Shadow Frost by Coco Ma
eBook on October 1, 2019
Series: The Shadow Frost Trilogy #1
Genres: Fantasy, Young Adult, Young Adult Fantasy
Length: 400 pages Source: NetGalley
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IN THE KINGDOM OF AXARIA, a darkness rises.
Some call it a monster, laying waste to the villagers and their homes. Some say it is an invulnerable demon summoned from the deepest abysses of the Immortal Realm. Many soldiers from the royal guard are sent out to hunt it down.
Not one has ever returned.
When Asterin Faelenhart, Princess of Axaria and heir to the throne, discovers that she may hold the key to defeating the mysterious demon terrorizing her kingdom, she vows not to rest until the beast is slain. With the help of her friends and the powers she wields — though has yet to fully understand — Asterin sets out to complete a single task. The task that countless, trained soldiers have failed.
To kill it.
But as they hunt for the demon, they unearth a plot to assassinate the Princess herself instead. Asterin and her companions begin to wonder how much of their lives have been lies, especially when they realize that the center of the web of deceit might very well be themselves. With no one else to turn to, they are forced to decide just how much they are willing to sacrifice to protect the only world they have ever known.
That is, of course… if the demon doesn’t get to them first.
Disclaimer: I received this book for free from NetGalley and in exchange for an honest review. This does not affect my opinion of the book or the content of my review.
The first word that pops into my mind to describe Shadow Frost is “indulgent”.
This isn’t, strictly speaking, a bad book. It’s relatively entertaining, but it’s extreme and predictable. It has that Disney-esque quality of good triumphing over evil. The characters are highly powered with limited training and few consequences. There were some pretty cool ideas in the skeleton of this novel, but I just didn’t believe it. At all.
And, yeah, okay, this is a fantasy and requires suspension of disbelief. I get that, I really do. But I also have a problem with characters who achieve the highest levels of power so quickly. While I don’t mind a runaway royal here or there having her own adventures (hello The Storm Crow) I have a difficult time with multiple royals running around without interference and doing dangerous things. Like – no big deal if you, the only heir dies! We’ll figure it out! The lack of rules and consequences holding the characters in this world made it so they could run around doing whatever they wanted.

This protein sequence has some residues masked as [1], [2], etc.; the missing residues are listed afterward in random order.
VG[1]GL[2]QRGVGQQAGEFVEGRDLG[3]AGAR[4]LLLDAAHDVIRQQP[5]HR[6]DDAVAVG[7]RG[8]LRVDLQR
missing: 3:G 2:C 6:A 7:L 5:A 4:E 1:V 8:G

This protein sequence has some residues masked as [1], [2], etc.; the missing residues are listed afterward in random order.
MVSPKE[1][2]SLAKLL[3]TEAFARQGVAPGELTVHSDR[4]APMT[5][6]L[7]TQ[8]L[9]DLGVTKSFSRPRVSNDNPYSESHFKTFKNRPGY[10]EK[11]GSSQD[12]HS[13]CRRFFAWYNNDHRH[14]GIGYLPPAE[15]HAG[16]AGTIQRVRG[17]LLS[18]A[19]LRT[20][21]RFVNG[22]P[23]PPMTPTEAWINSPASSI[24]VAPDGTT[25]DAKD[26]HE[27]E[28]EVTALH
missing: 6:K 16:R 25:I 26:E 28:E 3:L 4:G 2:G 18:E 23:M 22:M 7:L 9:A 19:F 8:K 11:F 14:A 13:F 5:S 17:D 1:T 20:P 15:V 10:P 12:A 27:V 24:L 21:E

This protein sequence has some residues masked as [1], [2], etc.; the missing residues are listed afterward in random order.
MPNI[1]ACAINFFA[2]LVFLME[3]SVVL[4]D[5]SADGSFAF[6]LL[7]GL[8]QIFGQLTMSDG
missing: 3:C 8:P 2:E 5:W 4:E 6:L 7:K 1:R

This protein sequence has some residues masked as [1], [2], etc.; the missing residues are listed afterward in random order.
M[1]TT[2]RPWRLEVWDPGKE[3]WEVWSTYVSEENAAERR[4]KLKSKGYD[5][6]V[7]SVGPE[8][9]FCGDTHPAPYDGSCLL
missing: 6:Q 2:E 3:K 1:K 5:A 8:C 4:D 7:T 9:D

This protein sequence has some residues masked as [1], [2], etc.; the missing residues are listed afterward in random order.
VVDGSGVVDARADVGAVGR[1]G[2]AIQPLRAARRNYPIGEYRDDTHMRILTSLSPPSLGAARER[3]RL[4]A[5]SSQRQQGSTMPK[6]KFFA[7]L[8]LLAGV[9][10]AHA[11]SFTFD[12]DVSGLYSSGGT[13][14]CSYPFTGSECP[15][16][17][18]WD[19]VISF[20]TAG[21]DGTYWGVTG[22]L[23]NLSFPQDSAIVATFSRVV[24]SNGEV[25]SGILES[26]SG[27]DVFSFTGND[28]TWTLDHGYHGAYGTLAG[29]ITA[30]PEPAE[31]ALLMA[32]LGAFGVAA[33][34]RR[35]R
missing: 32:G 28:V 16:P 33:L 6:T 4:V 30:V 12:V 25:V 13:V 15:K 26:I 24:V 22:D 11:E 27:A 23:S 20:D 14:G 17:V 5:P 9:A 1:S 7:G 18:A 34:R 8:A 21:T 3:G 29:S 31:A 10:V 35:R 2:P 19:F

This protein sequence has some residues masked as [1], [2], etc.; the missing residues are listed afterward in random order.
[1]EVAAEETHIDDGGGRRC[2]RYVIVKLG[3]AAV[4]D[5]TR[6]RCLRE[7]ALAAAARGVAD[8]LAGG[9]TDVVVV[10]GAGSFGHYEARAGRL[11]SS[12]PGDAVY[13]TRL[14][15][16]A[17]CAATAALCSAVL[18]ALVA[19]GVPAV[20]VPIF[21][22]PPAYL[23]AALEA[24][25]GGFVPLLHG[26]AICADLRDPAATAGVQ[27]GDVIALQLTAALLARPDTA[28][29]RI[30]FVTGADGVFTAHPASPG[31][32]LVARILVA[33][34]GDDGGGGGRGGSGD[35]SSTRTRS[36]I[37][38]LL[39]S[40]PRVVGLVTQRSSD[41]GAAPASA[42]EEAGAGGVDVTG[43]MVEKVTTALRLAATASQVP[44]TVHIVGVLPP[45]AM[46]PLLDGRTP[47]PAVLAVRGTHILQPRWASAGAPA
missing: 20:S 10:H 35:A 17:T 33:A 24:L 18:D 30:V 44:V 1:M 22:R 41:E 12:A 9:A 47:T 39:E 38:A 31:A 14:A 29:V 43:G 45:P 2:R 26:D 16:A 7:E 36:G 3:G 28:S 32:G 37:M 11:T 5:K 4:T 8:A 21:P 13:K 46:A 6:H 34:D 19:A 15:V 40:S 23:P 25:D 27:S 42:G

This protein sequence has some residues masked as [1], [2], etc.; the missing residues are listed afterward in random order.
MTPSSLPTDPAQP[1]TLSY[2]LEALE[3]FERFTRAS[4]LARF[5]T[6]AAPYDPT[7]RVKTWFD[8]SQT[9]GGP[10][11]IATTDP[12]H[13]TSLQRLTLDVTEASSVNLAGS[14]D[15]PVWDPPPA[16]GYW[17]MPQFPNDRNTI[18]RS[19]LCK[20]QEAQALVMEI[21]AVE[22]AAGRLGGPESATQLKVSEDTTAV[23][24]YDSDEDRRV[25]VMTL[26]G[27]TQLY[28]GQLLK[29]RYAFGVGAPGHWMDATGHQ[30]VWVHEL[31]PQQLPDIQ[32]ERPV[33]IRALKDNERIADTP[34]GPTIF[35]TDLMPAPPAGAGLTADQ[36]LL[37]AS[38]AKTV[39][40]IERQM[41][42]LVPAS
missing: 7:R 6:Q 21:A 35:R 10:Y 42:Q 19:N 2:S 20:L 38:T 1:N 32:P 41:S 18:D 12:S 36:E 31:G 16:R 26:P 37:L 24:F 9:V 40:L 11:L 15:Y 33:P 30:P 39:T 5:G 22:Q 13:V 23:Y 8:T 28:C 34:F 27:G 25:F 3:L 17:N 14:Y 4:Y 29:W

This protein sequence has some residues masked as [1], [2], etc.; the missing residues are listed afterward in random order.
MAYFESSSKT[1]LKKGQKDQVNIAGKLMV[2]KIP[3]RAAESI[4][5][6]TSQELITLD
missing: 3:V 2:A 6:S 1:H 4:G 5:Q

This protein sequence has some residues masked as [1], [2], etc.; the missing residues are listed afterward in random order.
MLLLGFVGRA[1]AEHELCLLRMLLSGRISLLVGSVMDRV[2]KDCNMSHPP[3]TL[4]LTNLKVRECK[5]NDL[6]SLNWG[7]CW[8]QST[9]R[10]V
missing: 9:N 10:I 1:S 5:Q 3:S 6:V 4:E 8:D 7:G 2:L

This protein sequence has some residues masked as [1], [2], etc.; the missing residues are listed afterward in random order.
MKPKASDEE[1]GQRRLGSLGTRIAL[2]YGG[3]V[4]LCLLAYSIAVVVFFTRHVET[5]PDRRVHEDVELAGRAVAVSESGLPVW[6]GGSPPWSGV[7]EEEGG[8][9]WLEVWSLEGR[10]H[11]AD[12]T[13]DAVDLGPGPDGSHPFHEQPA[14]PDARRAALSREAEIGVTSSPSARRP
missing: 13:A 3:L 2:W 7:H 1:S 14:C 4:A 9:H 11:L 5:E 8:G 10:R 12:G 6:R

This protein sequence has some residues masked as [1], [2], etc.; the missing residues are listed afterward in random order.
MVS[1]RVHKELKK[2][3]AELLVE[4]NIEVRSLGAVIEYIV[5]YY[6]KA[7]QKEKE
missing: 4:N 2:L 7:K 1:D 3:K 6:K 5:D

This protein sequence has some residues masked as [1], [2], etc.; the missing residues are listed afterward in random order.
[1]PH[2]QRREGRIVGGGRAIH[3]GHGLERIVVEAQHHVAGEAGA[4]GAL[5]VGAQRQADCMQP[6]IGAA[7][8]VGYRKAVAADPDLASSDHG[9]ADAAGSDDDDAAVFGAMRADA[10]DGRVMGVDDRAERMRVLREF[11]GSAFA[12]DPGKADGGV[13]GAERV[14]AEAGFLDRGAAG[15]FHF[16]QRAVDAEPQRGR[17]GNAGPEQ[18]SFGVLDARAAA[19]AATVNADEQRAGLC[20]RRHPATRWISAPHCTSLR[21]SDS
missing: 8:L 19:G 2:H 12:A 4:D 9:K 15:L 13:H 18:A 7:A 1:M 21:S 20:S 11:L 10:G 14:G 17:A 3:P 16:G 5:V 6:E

For me, that’s a deal breaker. I love beautifully crafter worlds. I want to see the characters grow and fail and overcome and struggle beautifully. Without consequences, these characters had no apparent growth. The love stories came quickly and too easily. The friendships were uncomplicated. I wanted more depth to these people besides dead parents and lightning fast reflexes.
The one thing I wanted so badly to experience in more detail was the magic system. At the beginning of the book, I felt like Coco Ma had this beautiful, complex, fascinating magic system. Especially in the first chapters, I expected to see more about how this worked, and learn alongside the princess and she struggled to gain control. But that, too, fell aside. The reader was given a once-over of the rules of magic and the rarity of the different types, just enough to follow the plots… then everyone became rare magical experts real fast. I was so disappointed.
In as far as the plot goes, nothing surprised me. There were a lot of things going on to the characters, to the point where it seemed like the author wanted each character to have an equally, dramatic storyline. This novel had six different POVs and a complicated world-building system that was introduced in awkwardly timed flashbacks and a lot of telling.
Please don’t misunderstand – I didn’t hate this book. I think that the ideas in Shadow Frost were fun and interesting, and the characters had potential. But it felt raw and underdeveloped and I expected more. I was disappointed, but I believe that those less thoroughly read in epic fantasy would enjoy this one a lot. It was written as though it was an HBO series, with romance and adventure and fight scenes. There’s an audience out there for Shadow Frost, but it fell a bit short for me.
Do you like or dislike overpowered characters? I can’t deal with them – I find it frustrating how easy things are, but I do like how shows like One Punch Man addresses that. How do you feel?